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J Proteome Res. 2015 Sep 4;14(9):3645-57. doi: 10.1021/acs.jproteome.5b00480. Epub 2015 Aug 6.

Finding Missing Proteins from the Epigenetically Manipulated Human Cell with Stringent Quality Criteria.

Author information

1
Key Laboratory of Functional Protein Research of Guangdong Higher Education Institutes, Institute of Life and Health Engineering, College of Life Science and Technology, Jinan University , Guangzhou 510632, China.

Abstract

The chromosome-centric human proteome project (C-HPP) has made great progress of finding protein evidence (PE) for missing proteins (PE2-4 proteins defined by the neXtProt), which now becomes an increasingly challenging field. As a majority of samples tested in this field were from adult tissues/cells, the developmental stage specific or relevant proteins could be missed due to biological source availability. We posit that epigenetic interventions may help to partially bypass such a limitation by stimulating the expression of the "silenced" genes in adult cells, leading to the increased chance of finding missing proteins. In this study, we established in vitro human cell models to modify the histone acetylation, demethylation, and methylation with near physiological conditions. With mRNA-seq analysis, we found that histone modifications resulted in overall increases of expressed genes in an even distribution manner across different chromosomes. We identified 64 PE2-4 and six PE5 proteins by MaxQuant (FDR < 1% at both protein and peptide levels) and 44 PE2-4 and 7 PE5 proteins by Mascot (FDR < 1% at peptide level) searches, respectively. However, only 24 PE2-4 and five PE5 proteins in Mascot, and 12 PE2-4 and one PE5 proteins in MaxQuant searches could, respectively, pass our stringently manual spectrum inspections. Collectively, 27 PE2-4 and five PE5 proteins were identified from the epigenetically modified cells; among them, 19 PE2-4 and three PE5 proteins passed FDR < 1% at both peptide and protein levels. Gene ontology analyses revealed that the PE2-4 proteins were significantly involved in development and spermatogenesis, although their chemical-physical features had no statistical difference from the background. In addition, we presented an example of suspicious PE5 peptide spectrum matched with unusual AA substitutions related to post-translational modification. In conclusion, the epigenetically manipulated cell models should be a useful tool for finding missing proteins in C-HPP. The mass spectrometry data have been deposited to the iProx database (accession number: IPX00020200).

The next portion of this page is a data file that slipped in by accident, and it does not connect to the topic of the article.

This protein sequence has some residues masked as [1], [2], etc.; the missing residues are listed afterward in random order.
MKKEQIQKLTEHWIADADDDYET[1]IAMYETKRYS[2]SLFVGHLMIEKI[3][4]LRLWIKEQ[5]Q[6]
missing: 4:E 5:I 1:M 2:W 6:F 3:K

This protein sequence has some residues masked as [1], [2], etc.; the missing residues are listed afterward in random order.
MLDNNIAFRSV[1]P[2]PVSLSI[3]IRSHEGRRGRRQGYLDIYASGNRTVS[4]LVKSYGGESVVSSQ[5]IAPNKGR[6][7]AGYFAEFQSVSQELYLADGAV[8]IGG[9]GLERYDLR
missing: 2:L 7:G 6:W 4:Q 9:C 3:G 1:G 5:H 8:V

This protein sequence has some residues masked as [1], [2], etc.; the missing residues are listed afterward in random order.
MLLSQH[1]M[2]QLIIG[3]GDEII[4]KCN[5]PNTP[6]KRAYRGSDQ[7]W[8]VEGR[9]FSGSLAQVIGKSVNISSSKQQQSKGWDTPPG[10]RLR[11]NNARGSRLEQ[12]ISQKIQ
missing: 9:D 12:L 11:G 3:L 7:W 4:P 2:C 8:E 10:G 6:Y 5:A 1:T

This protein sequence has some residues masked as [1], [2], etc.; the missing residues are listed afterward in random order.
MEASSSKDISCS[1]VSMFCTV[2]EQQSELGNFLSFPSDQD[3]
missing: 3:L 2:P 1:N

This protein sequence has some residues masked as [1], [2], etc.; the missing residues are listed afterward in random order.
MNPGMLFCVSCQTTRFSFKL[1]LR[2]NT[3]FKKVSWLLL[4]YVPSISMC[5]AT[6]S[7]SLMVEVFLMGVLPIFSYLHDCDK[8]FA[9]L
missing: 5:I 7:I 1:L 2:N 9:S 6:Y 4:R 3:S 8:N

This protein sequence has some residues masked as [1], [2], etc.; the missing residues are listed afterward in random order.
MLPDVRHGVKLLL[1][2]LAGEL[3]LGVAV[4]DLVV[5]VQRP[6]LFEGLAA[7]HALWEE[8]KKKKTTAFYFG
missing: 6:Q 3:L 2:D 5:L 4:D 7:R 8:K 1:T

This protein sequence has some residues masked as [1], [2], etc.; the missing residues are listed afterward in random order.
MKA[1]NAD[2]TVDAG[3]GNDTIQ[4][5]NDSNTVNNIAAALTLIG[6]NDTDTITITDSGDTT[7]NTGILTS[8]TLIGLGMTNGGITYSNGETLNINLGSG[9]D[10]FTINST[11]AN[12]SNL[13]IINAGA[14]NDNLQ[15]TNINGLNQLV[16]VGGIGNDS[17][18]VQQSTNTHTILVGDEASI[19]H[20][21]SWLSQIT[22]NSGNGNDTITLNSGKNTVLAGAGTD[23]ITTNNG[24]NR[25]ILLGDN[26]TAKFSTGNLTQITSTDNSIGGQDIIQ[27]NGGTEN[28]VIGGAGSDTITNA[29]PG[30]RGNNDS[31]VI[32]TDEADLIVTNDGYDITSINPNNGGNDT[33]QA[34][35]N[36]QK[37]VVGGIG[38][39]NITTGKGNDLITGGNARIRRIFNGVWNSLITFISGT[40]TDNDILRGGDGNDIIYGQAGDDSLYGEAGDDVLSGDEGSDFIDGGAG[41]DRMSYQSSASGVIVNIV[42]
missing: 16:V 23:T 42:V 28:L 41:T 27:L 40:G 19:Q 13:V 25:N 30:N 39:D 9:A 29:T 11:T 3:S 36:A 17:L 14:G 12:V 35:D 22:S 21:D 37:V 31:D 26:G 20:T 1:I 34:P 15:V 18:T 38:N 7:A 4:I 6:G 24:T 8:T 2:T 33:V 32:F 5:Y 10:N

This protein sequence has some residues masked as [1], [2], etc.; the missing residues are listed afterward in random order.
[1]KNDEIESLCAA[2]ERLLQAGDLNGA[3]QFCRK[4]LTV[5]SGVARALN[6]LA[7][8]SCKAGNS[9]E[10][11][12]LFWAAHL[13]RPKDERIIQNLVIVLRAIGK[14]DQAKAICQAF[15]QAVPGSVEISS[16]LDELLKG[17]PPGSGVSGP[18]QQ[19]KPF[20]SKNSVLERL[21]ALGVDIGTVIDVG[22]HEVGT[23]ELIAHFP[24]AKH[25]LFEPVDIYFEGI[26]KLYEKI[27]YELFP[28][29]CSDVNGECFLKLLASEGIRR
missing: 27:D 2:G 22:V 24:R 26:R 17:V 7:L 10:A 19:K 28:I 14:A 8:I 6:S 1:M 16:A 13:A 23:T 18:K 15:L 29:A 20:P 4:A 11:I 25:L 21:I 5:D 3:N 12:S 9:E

KEYWORDS:

Chromosome-Centric Human Proteome Project; epigenetic; histone; missing proteins

PMID:
26202631
DOI:
10.1021/acs.jproteome.5b00480
[Indexed for MEDLINE]

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